Bubble Tea

Bubble Tea is a relatively recent phenomenon from Taiwan. Its sweet tea and chewy “bubbles” has captured the taste buds of the young American demographic. It entered American markets through California, where it is simply known as boba, but has become known as bubble tea in New York. Boba originates from Chinese slang that refers to the tapioca as boobs. In proper Chinese, they are called pearls. Therefore bubble tea can be referred to as boba milk tea and pearl milk tea.

There has been much speculation about the original source of the famous bubble tea from Taiwan. It turns out, one tea shop and one woman were the true creators of this popular drink. The source is at Chun Shui Tang tea house in Taichung, Taiwan.

The founder of the tea house, Liu Han-Chieh, first came up with the idea of serving Chinese tea cold in the early 1980s after visiting Japan where he saw coffee served cold. Then, in 1988, his product development manager, Ms. Lin Hsiu Hui, was sitting in a staff meeting and had brought with her a typical Taiwanese dessert called fen yuan, a sweetened tapioca pudding. Just for fun, she poured the tapioca balls into her Assam iced tea and drank it. Today, bubble tea shops occupy nearly every corner of Taiwan’s streets. They spread to neighboring countries like Japan, South Korea and China and then to the rest of the world.

As suggested in the name, bubble tea is often just tapioca in milk tea. But with recent market competitiveness, menus have been offering more variation. Different teas are offered, such as Bubbly Tea’s Chrysanthemum Honey Green Tea, Vivi’s Passion Fruit Tea, Chatime’s Hawaiian Fruit Tea etc. Yayas is the only tea store to offer 100+ different variations of teas. Menus are also starting to offer food, such as Vivi’s popular popcorn chicken and Yayas’ popular variety of riceballs.

Vivi in Chinatown

Vivi in Chinatown

Bubbly Tea's Top 10

Bubbly Tea: Top Ten

Bubble tea stores can be seen populating majorly Asian neighborhoods such as Chinatown in Manhattan, Flushing in Queens and 8th Avenue in Brooklyn. In these neighborhoods, the same franchises can be found. And depending on the neighborhood, item popularity varies. In an interview with T-Baar’s manager, we were told that slushies and bubble tea sold about the same in Brooklyn while juices were more popular in Flushing. Vivi also had a balanced popularity between its bubble tea and juice in Brooklyn, but bubble tea was the most popular item in Chinatown. But for the most part, all bubble tea stores had overwhelming popularity with their regular bubble tea in Chinatown.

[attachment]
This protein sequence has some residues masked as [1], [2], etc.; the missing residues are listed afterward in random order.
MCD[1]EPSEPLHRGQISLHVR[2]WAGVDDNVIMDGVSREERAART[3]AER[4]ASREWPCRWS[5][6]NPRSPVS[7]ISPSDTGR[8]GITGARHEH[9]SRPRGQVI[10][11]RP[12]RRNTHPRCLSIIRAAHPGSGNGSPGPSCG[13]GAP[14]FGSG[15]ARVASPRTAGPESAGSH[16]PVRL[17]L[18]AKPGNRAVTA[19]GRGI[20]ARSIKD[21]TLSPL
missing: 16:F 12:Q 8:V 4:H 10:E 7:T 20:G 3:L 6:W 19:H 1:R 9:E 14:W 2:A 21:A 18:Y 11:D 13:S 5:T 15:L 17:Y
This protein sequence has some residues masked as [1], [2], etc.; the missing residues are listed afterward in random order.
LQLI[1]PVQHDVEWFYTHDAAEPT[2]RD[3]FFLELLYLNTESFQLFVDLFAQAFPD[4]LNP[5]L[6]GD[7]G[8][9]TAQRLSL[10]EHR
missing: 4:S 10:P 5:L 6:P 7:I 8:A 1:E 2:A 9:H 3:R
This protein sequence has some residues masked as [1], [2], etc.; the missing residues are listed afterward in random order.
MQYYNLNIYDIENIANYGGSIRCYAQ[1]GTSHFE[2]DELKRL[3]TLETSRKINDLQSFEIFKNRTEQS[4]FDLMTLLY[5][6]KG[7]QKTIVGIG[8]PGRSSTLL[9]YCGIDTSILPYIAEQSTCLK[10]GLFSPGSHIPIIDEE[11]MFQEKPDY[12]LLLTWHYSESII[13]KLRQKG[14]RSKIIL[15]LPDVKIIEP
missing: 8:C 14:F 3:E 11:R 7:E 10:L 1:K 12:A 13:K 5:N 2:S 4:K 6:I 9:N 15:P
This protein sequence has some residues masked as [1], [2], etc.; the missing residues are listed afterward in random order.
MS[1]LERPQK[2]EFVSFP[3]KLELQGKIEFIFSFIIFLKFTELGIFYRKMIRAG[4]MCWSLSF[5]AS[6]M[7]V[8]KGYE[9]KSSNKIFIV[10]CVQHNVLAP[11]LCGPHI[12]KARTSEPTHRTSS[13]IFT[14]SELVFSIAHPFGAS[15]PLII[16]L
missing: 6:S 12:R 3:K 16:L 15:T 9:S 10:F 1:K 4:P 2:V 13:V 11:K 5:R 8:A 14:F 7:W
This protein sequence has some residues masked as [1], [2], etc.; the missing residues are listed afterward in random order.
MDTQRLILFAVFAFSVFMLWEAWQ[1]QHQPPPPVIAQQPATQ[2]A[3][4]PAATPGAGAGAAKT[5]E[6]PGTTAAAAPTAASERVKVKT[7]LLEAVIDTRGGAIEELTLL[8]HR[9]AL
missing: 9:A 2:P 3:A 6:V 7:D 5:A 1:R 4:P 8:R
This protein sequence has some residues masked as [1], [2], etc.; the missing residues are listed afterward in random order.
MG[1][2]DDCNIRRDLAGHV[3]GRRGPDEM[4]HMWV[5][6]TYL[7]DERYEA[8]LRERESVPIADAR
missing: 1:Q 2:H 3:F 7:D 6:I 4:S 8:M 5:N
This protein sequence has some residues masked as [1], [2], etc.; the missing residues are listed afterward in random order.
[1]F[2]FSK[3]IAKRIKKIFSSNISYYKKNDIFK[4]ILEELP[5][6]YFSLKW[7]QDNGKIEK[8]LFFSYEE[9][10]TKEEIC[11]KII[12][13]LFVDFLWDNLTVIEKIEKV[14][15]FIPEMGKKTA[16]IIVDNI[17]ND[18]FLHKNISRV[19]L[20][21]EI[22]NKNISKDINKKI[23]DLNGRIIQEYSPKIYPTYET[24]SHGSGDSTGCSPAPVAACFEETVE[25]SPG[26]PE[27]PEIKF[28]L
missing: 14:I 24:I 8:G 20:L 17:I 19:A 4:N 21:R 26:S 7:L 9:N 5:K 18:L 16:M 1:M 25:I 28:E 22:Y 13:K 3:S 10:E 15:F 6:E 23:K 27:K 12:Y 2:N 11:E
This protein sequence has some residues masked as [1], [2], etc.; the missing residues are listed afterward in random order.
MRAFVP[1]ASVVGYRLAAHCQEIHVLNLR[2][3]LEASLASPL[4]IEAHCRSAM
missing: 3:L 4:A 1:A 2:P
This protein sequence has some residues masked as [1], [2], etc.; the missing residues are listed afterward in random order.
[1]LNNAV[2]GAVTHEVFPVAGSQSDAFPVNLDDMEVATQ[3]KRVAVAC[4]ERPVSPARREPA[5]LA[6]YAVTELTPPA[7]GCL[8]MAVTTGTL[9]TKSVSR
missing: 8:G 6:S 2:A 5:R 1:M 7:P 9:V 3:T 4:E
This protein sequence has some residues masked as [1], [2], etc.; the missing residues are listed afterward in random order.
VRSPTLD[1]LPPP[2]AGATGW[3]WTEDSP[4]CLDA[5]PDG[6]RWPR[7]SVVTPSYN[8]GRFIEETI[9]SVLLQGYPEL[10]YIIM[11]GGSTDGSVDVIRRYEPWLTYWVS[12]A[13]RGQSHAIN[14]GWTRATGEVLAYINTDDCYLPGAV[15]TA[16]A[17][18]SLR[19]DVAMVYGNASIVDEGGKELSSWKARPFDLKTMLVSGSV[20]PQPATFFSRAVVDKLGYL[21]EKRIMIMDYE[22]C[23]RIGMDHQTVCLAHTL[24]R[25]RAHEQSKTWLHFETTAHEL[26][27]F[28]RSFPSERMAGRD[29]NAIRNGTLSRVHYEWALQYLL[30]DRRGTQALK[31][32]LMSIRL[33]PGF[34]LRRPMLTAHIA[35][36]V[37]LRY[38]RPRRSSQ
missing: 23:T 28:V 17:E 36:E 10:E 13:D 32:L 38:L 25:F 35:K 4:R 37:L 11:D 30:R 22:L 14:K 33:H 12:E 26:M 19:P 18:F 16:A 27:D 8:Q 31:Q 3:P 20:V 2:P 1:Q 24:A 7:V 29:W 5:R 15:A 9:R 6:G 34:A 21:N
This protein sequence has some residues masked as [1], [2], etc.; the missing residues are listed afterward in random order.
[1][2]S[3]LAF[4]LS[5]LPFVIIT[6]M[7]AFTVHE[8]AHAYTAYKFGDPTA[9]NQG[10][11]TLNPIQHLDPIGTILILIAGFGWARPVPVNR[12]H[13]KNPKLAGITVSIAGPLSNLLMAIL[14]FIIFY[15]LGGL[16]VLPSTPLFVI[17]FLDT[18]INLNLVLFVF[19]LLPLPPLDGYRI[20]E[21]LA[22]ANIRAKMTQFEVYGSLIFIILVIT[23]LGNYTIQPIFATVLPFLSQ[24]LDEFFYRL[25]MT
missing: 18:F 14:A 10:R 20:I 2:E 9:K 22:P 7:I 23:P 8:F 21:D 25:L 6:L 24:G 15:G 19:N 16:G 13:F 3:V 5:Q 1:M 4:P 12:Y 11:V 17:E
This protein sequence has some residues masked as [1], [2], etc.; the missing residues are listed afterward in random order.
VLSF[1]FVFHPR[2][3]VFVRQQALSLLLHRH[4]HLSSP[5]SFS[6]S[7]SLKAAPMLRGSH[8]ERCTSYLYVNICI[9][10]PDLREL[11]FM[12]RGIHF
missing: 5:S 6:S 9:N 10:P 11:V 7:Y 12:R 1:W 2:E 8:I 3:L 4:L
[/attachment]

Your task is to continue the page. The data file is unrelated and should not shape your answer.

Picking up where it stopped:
Wherever they are located though, all stores have their busiest times from noon to three, and their busiest days on the weekends. This can be contributed to the dismissal time of surrounding schools; the communities where bubble tea stores cluster are residential communities therefore the younger target market have a larger presences. For a young target market such as school kids, Chinatown tea stores offered larger sitting space and more frequently offered space in comparison to 8th Avenue’s tea stores.

The store to offer the largest hang out space is Yayas. When asked about their busy hours, we were told that they’re busy all day during the weekends. In Chinatown, Vivi provided counter tops and high chairs, but the location space was small and lingering became uncomfortable. In comparison, Yayas provided tables and chairs with a one hour sitting limit during rush hours. In 8th Avenue, Vivi provided a table and a chair stationed in the street because the storefront is only big enough for their kitchen.

Vivi in Brooklyn

Vivi in Brooklyn: Sitting out Front

Yaya’s: After Dismissal

When we interviewed the people sitting in front of Vivi, they stated that even though other bubble tea stores within walking distance offered the same tea flavors, Vivi was the only place where they were able to talk. Vivi was also the only place where they were able to buy food together with their drinks, because other bubble tea stores within the vacancy only sold drinks. This goes to prove that bubble tea stores has become a sort of hang out spot for the younger demographic. By providing a convenient place to sit and talk, and also offering something to drink and eat, businesses can be potentially very successful.

 

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